And thus, page after page, translators learn more about their authors' strong and weak points. Gaddis, for example, has an incredible sense of the dramatic situation. The most difficult thing in writing is to deliver information via dialogue only, without the help of an omniscient narrator: this asks for a tremendous, an almost superhuman, foresight. At the same time Gaddis is a very bad essayist: his commentaries in The Recognitions are sophomoric and an embarrassment. Of course one would love to follow him anywhere, but not to be sillier than necessary. When the novel came out in the 50s, one unsympathetic critic remarked that here was an author very obviously trying to write a masterpiece. Harsh words and, looking back, of a grotesque and comic quality. But as a translator I have to say: he's right. After a while the intended masterpiece jumps at you out of every sentence. Gaddis wanted to show what he is able to do and more. That's how it is being 30 years old and working on a thousand-page novel: it's either do or die.
However, the relationship between translator and author is ambivalent. The translator knows the author too well to be able to admire him totally. Even if the translator is nothing but one of the emperor's animals, he at least knows how the king's mind works. In the end he is even convinced he knows what the author is after — what makes him tick. The issue of the author's intention is eyed suspiciously by literary critics. I can live with it, because knowledge of the author's intention enables me to communicate on behalf of the author, even when it comes to utterly obscure passages with no discernible intention whatsoever. As the great translator Karl Dedecius said: ". . . No theory will help here." Lovers of literature find the translator has gone too far when merely mentioning weaknesses of the original. But what is one to do in passages that obviously won't do in German, a problem one frequently comes upon in Gaddis? Good readers are less sensitive and may advise: just write something else. This is a practical way of looking at things which I wholly share. After all, the worst that can happen to a translation is a reader throwing the book away, unable to get through the mess of the German version.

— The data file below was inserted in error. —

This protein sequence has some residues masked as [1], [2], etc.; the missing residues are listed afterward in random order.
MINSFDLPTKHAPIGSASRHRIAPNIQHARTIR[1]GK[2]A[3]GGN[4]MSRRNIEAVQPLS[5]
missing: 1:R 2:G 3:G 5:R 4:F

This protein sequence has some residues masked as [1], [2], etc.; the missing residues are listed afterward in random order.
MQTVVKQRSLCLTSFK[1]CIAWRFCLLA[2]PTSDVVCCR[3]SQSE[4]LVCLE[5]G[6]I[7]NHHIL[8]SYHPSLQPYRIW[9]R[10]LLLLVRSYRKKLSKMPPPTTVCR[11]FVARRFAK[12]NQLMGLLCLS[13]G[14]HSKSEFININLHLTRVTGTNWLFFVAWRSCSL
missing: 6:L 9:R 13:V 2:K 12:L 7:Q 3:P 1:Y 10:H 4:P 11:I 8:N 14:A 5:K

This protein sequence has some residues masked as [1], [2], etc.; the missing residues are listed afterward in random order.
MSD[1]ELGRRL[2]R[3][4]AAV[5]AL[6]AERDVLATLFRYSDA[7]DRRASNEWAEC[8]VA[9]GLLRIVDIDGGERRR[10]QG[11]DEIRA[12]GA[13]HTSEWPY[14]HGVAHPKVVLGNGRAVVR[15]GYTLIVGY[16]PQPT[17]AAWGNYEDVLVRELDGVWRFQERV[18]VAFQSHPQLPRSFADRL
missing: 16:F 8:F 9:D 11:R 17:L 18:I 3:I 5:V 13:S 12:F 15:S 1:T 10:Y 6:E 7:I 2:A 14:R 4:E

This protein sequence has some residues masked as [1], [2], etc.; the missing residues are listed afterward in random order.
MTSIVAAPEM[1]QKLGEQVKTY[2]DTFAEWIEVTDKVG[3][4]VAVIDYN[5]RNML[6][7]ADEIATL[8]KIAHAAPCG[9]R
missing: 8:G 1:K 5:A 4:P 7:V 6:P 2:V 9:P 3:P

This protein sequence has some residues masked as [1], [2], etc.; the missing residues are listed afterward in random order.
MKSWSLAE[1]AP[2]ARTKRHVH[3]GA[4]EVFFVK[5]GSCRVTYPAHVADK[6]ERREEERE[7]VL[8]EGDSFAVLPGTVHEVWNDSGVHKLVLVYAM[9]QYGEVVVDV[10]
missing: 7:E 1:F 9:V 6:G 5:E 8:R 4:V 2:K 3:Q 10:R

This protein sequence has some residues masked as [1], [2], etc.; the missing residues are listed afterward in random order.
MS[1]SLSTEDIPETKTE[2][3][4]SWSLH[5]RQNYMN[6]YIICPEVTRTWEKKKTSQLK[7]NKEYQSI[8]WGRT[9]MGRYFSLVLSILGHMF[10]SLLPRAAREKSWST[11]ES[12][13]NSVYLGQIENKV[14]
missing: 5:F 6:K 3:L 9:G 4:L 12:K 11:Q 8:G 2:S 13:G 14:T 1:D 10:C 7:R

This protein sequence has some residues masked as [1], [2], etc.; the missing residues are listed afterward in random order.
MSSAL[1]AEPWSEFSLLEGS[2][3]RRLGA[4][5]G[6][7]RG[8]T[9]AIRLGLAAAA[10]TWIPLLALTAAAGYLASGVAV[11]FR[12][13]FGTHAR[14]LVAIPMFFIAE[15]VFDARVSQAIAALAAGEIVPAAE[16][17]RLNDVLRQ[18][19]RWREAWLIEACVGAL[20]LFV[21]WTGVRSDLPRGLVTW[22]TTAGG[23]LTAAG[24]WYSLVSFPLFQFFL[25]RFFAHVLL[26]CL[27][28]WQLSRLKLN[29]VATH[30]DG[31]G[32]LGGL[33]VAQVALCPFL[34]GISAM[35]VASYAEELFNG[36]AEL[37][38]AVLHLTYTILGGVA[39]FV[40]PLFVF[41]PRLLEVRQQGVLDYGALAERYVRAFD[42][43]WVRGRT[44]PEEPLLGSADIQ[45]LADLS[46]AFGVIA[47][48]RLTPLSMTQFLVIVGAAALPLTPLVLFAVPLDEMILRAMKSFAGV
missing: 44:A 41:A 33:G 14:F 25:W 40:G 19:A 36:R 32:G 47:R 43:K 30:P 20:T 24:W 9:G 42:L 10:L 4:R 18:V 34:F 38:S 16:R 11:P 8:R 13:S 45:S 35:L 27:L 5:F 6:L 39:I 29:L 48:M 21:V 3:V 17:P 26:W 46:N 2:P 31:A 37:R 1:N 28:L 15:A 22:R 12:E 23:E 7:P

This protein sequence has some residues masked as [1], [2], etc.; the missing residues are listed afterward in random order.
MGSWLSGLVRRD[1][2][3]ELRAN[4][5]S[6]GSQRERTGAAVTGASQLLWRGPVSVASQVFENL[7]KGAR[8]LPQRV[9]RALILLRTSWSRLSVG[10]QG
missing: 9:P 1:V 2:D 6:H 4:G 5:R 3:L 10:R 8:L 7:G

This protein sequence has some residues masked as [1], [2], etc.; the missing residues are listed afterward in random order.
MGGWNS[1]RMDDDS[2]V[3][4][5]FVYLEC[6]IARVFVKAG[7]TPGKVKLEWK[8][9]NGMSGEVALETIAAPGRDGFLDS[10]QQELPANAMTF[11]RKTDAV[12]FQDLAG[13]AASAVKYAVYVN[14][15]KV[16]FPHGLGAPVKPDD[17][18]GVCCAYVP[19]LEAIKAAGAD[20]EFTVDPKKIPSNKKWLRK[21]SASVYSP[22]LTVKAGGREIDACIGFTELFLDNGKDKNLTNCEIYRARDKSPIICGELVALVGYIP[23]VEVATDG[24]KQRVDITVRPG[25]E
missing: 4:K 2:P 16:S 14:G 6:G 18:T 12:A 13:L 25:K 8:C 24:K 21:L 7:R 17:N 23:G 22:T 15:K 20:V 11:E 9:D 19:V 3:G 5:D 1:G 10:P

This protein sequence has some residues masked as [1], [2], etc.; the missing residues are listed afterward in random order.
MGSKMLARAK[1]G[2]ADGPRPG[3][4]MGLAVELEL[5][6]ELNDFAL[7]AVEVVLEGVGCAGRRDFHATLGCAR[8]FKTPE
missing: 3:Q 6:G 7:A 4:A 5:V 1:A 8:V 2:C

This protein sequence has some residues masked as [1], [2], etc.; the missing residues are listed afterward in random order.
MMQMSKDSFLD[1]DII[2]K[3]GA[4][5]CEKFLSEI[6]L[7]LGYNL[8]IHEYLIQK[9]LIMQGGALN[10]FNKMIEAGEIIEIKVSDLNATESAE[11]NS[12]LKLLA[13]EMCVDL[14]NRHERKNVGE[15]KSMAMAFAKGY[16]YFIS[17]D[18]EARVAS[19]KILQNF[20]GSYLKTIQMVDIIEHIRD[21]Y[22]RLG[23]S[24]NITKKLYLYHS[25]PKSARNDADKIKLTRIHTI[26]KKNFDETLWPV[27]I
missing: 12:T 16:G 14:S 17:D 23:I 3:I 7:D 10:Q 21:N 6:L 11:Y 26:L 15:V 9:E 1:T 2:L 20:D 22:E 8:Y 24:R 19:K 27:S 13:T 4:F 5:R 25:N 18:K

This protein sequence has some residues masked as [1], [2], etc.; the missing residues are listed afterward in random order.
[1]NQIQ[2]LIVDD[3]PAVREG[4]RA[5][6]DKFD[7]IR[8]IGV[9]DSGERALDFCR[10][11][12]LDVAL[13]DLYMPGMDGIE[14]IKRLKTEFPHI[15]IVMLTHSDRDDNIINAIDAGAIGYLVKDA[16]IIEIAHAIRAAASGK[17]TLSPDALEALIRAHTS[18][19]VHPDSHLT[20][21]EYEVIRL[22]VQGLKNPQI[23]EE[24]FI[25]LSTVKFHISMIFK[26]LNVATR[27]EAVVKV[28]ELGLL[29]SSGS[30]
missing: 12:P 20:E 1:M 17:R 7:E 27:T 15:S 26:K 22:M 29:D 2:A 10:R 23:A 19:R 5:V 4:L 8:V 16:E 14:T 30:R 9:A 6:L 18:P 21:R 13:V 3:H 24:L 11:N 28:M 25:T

In the first chapters of The Recognitions I tried to dissolve Gaddis' meandering sentences in a classical manner. The unexpected result was that the German version made the point of view of an omniscient narrator even stronger, and also a bit more elegant and ironic than in the original. The German text flows well, but it does feel different. Right or wrong? And what would have been the alternative?
But any translation necessarily changes the original text. Both J R and A Frolic of His Own (translated by Nikolaus Stingl) are relatively kind to the reader, at least nicer than the American original. The funny part is that the critics disliked those passages, where we preserved Gaddis' queer, cubistic perspective, a more or less literal translation into German being possible in those cases without too many contortions. Those Gaddis sentences above all that sound somehow wrong or strange are characteristic of the typical Gaddis tone. He will often create these ambiguous creatures. However, the translator as communicator can show some mercy to the reader.